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The Art of the Reference Interview. Ontario Library Association Conference February 2005 Catherine Sheldrick Ross and Kirsti Nilsen Faculty of Information and Media Studies The University of Western Ontario. Librarians As a Keystone Species.

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The art of the reference interview l.jpg

The Art of the Reference Interview

Ontario Library Association Conference

February 2005

Catherine Sheldrick Ross and Kirsti Nilsen

Faculty of Information and Media Studies

The University of Western Ontario

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Librarians As a Keystone Species

  • Anthropologist Bonnie Nardi and librarian Vicki O’Day write,

  • “We believe that the diverse services available in the library are still important and useful, and we believe that the increase in online information presents more opportunities to leverage the skills of professional librarians than ever before. Through our fieldwork in libraries, we have identified librarians as a keystone species.”

  • Bonnie Nardi and Vicki O’day. 1999. Information Ecologies.

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  • But is a reference interview really needed?

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The Library Visit Study

  • To gather data about what happens in reference, users did three things:

  • * They produced a detailed step-by-step account of exactly what happened in the reference transaction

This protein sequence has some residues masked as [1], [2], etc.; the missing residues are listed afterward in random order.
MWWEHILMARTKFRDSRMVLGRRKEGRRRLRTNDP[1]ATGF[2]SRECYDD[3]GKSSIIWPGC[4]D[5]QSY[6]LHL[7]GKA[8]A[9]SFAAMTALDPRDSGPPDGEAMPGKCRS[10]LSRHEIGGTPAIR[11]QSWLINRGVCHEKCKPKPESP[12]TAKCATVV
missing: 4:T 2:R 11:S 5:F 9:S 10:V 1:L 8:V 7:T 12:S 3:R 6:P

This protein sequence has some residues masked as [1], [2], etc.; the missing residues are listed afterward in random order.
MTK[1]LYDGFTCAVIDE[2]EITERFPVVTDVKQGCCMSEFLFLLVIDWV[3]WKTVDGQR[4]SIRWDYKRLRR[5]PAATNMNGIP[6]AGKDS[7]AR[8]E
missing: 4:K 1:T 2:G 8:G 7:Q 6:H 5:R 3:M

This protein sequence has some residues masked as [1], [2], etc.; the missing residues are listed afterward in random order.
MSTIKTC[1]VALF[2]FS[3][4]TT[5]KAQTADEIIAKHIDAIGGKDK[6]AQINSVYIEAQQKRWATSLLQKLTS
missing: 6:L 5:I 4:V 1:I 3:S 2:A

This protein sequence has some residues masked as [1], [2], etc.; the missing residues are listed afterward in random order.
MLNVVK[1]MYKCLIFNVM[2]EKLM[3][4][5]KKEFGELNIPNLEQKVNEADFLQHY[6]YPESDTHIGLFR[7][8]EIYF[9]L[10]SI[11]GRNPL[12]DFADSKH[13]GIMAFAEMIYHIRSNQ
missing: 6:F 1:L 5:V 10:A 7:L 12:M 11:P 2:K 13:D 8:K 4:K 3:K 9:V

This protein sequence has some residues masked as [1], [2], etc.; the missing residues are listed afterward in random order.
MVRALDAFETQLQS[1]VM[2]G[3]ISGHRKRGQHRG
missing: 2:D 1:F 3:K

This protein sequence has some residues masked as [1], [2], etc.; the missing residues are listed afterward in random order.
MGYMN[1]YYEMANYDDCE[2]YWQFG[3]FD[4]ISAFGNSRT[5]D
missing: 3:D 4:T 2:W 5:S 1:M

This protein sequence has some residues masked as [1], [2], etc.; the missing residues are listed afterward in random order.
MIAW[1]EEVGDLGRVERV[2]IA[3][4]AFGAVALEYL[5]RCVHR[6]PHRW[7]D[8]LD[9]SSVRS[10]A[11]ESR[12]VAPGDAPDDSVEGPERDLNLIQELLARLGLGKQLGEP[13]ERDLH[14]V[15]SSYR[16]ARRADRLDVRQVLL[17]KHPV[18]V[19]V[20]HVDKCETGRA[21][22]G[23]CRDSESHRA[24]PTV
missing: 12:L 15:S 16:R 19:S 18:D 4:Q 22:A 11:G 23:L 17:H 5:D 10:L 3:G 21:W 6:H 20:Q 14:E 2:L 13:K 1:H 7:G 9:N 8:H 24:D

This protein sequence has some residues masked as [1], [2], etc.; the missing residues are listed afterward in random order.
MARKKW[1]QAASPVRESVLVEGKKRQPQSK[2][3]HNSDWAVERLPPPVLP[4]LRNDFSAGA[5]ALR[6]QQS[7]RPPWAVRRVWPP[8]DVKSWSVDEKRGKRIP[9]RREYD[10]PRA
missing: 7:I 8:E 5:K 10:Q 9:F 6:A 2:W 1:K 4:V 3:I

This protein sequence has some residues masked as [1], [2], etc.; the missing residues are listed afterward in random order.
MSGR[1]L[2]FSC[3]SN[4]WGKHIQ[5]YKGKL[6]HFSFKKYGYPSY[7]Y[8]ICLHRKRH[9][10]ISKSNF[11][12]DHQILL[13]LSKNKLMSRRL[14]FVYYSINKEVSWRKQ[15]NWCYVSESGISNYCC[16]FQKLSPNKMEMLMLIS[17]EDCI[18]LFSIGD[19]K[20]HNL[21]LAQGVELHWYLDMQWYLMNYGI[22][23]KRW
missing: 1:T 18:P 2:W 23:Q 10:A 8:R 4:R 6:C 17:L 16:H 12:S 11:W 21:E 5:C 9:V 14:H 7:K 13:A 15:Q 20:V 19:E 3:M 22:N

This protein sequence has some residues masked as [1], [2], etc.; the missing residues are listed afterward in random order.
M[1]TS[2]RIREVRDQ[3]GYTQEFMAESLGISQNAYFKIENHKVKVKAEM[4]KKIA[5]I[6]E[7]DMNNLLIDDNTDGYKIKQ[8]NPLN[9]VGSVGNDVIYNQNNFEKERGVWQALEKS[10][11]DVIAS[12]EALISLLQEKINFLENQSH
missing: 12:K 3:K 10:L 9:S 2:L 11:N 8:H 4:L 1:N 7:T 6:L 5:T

• * They reflected on their experience by summarizing which aspects of their experience they had found helpful and which aspects they had found unhelpful

  • * They filled out a questionnaire evaluating their experience as a user of reference service, including “would you be willing to return?”

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Face to face visits

(Of 261 visits)

Total YES 65%

Public libs. 61%

Univ. libs. 75%

Virtual visit

(Of 59 visits)

Total YES 61%

Public libs. 70%

Univ libs. 56%

Would You Be Willing to Return?Percent Reporting YES

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Four Common Problems

  • “Without speaking, she began to type”

  • Bypassing the reference interview

  • Taking a system-based perspective

  • The unmonitored referral

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1.The “Without-speaking-she-began-to-type” Manoeuvre

  • Occurred in about one quarter of the library visit transactions

  • An example:

  • The user asked, “do you have information about about optical character recognition?”

  • What happened?

  • I stood there for several minutes while she searched. I could not see the screen and she did not ask me any questions. The silence grew a little awkward as I watched her mutter and purse her lips as her searches seemed to render negative results. Finally she said, “this may be too technical.”

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2. Bypassing the Reference Interview

  • Reference interviews are conducted only half the time

  • An example:

  • The user asked “do you have books about Richard Wagner?”

  • What happened?

  • The user was given call numbers for books about Richard Wagner. He returned to say that none of the books on Wagner contained the desired information.At this point, the librarian discovered belatedly that the user needed a plot synopsis for all of the Wagner operas and recommended an opera guide. The librarian admonished, “you could have saved a lot of time if you had just asked for that initially.”